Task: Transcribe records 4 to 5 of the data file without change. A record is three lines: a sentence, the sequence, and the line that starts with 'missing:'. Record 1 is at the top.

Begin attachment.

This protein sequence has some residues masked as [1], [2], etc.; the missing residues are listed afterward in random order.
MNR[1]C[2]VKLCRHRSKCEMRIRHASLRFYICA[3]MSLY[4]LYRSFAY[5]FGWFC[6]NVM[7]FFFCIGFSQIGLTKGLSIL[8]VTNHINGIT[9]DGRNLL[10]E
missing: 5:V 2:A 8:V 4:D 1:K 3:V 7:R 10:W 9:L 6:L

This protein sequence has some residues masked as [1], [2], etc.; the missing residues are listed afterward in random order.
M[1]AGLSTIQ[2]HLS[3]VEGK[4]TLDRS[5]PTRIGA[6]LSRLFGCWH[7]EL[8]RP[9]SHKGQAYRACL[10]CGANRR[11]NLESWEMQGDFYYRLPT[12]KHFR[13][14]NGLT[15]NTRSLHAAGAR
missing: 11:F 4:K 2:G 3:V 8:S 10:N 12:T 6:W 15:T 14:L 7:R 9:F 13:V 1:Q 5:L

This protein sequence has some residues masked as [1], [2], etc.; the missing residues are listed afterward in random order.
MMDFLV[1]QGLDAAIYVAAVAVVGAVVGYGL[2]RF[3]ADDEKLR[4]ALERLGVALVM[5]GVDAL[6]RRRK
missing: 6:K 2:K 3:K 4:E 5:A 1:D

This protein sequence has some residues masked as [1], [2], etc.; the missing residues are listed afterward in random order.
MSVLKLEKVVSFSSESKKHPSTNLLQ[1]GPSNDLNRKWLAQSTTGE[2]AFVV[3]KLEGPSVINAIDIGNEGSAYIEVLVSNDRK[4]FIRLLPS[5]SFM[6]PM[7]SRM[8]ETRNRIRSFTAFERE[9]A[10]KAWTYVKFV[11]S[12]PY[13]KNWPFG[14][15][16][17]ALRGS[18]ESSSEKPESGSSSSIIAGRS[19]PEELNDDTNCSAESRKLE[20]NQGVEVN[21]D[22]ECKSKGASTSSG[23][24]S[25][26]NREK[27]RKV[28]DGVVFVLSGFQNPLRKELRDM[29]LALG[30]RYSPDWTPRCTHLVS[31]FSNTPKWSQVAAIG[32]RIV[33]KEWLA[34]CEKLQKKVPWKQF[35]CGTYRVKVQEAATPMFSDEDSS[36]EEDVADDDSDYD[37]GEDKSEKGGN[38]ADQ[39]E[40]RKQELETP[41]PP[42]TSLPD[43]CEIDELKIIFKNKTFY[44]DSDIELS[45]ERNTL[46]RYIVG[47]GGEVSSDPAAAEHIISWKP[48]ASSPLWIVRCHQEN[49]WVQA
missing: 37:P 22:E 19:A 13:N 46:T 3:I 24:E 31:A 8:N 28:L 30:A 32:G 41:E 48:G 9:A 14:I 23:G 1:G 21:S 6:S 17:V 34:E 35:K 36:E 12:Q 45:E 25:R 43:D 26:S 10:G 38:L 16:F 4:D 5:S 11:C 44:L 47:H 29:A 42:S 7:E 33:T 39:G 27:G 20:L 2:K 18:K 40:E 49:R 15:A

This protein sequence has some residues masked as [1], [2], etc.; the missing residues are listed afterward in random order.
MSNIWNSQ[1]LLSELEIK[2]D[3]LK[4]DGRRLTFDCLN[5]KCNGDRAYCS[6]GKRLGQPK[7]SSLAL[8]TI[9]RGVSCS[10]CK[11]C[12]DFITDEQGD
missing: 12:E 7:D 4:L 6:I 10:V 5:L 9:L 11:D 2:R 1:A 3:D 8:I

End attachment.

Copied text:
This protein sequence has some residues masked as [1], [2], etc.; the missing residues are listed afterward in random order.
MSVLKLEKVVSFSSESKKHPSTNLLQ[1]GPSNDLNRKWLAQSTTGE[2]AFVV[3]KLEGPSVINAIDIGNEGSAYIEVLVSNDRK[4]FIRLLPS[5]SFM[6]PM[7]SRM[8]ETRNRIRSFTAFERE[9]A[10]KAWTYVKFV[11]S[12]PY[13]KNWPFG[14][15][16][17]ALRGS[18]ESSSEKPESGSSSSIIAGRS[19]PEELNDDTNCSAESRKLE[20]NQGVEVN[21]D[22]ECKSKGASTSSG[23][24]S[25][26]NREK[27]RKV[28]DGVVFVLSGFQNPLRKELRDM[29]LALG[30]RYSPDWTPRCTHLVS[31]FSNTPKWSQVAAIG[32]RIV[33]KEWLA[34]CEKLQKKVPWKQF[35]CGTYRVKVQEAATPMFSDEDSS[36]EEDVADDDSDYD[37]GEDKSEKGGN[38]ADQ[39]E[40]RKQELETP[41]PP[42]TSLPD[43]CEIDELKIIFKNKTFY[44]DSDIELS[45]ERNTL[46]RYIVG[47]GGEVSSDPAAAEHIISWKP[48]ASSPLWIVRCHQEN[49]WVQA
missing: 37:P 22:E 19:A 13:N 46:T 3:I 24:E 31:A 8:N 28:L 30:A 32:G 41:E 48:G 9:A 14:I 23:G 1:G 21:S 6:S 17:V 34:E 35:K 36:E 12:Q 45:E 25:R 43:D 26:S 10:G 38:L 16:F 4:D 5:S 11:C 44:L 47:H 29:A 42:S 7:E 33:T 39:G 27:G 20:L 2:K 18:K 40:E 49:R 15:A

This protein sequence has some residues masked as [1], [2], etc.; the missing residues are listed afterward in random order.
MSNIWNSQ[1]LLSELEIK[2]D[3]LK[4]DGRRLTFDCLN[5]KCNGDRAYCS[6]GKRLGQPK[7]SSLAL[8]TI[9]RGVSCS[10]CK[11]C[12]DFITDEQGD
missing: 12:E 7:D 4:L 6:I 10:V 5:L 9:L 11:D 2:R 1:A 3:D 8:I